More on University Indoctrination

In case you missed it in the comments, TFBW provided a video with new footage of Evergreen State president and faculty working hard to implement a Climate of Indoctrination:

When a university prioritizes indoctrination and groupthink, it ceases to function as a true university.  When it values “believing” over critical thinking, it ceases to function as a true university.  I would agree with the speaker that this postmodernist expression of social justice is indeed cultlike.

The sad thing is that there are many, many more colleges and universities which are and will be following in Evergreen State’s footsteps given the manner in which social justice activism has infiltrated the faculty and administration.  And this represents a true threat to science.  Since so much of science is done in a university setting, how long can it truly thrive in a climate of indoctrination?  How long can it thrive when its questions, methods, and results must be at home on their canoe?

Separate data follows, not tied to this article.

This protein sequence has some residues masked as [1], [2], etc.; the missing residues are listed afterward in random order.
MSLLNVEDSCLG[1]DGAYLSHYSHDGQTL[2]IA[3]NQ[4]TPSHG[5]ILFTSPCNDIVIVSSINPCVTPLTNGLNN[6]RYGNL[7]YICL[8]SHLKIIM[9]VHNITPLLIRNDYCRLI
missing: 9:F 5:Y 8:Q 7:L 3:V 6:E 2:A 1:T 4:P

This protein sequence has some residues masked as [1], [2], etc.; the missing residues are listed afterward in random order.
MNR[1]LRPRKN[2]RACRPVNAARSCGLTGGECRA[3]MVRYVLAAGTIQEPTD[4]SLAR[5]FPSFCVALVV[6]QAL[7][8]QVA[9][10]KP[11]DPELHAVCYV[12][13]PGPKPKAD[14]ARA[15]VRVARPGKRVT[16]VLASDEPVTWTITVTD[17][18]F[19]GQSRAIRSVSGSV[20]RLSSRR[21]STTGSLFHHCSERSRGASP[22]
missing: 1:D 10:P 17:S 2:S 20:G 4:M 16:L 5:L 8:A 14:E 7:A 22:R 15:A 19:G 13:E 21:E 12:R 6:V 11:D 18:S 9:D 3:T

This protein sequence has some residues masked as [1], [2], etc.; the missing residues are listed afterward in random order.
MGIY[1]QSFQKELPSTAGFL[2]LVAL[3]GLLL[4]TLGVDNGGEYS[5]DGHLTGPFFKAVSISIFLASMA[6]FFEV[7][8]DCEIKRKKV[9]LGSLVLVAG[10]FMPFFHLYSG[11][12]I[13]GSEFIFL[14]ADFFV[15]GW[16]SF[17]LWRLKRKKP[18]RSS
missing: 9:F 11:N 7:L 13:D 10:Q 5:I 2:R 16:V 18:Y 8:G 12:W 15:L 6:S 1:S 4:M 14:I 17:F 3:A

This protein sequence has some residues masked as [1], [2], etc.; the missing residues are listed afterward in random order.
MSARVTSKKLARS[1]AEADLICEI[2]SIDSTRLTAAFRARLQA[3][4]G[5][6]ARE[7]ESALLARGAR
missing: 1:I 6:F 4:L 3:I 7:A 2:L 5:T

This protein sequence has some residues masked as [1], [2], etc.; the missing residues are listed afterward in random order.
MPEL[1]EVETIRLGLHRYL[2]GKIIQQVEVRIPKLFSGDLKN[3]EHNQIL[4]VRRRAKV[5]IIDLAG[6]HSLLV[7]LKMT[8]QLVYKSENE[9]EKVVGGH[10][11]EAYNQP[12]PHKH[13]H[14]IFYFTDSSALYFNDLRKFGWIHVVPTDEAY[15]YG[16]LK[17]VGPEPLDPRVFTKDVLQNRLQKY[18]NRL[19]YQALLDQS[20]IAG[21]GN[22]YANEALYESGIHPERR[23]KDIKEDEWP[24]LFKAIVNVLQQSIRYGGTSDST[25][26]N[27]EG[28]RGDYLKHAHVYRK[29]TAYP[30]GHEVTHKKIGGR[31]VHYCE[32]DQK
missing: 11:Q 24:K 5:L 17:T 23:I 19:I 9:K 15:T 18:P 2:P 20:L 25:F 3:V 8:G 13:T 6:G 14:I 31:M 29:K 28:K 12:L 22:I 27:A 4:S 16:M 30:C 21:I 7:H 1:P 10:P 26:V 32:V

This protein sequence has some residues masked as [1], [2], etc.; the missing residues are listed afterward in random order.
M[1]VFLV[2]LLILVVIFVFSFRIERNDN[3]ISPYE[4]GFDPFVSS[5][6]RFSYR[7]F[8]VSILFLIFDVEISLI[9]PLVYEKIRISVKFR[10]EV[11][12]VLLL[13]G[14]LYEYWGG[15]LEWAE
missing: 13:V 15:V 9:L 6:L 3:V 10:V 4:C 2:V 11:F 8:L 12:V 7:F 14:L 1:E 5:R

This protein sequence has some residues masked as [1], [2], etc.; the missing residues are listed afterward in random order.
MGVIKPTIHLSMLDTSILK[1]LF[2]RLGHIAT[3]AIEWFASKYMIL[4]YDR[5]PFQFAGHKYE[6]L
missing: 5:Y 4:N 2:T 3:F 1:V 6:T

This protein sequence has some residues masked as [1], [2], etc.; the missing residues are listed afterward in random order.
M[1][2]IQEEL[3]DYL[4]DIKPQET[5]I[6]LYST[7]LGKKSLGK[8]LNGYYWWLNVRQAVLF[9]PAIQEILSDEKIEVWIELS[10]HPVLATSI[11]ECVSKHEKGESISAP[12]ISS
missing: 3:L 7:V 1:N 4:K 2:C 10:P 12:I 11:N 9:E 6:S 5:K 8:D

Yet, the primary question to ask is, “how did we get to this point?”  What went wrong?

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12 Responses to More on University Indoctrination

  1. stcordova says:

    “Yet, the primary question to ask is, “how did we get to this point?” What went wrong?

    I have no specifics. Certainly authoritarianism existed in Christendom as well so I’m not 100% sure it is the loss of faith, though Peterson does argue well that postmodernism drives the current brand of authoritarianism. But the more fundamental issue is how a democracy moves toward authoritarianism. It’s understandable that an authoritarian state is perpetuated, but it doesn’t seem so clear how a democracy can willingly acquire a tyrant.

    “So this is how democracy dies, with thunderous applause”. Padme, Revenge of the Sith

  2. TFBW says:

    The truly obsessed may also be interested in the following link to the Washington State Senate Law & Justice Committee Work Session on Campus safety at the Evergreen State College. The first half hour, in particular, is worth a look, as it involves testimony from college professors (one of them an Evergreen professor). The Heckler’s Veto is discussed, among other things. My take-away is that while the students (or a vocal subset of them) are a problem, the real motivating force seems to be a significant subset of the faculty, operating far less visibly than the students.

    https://www.tvw.org/watch/?eventID=2017061052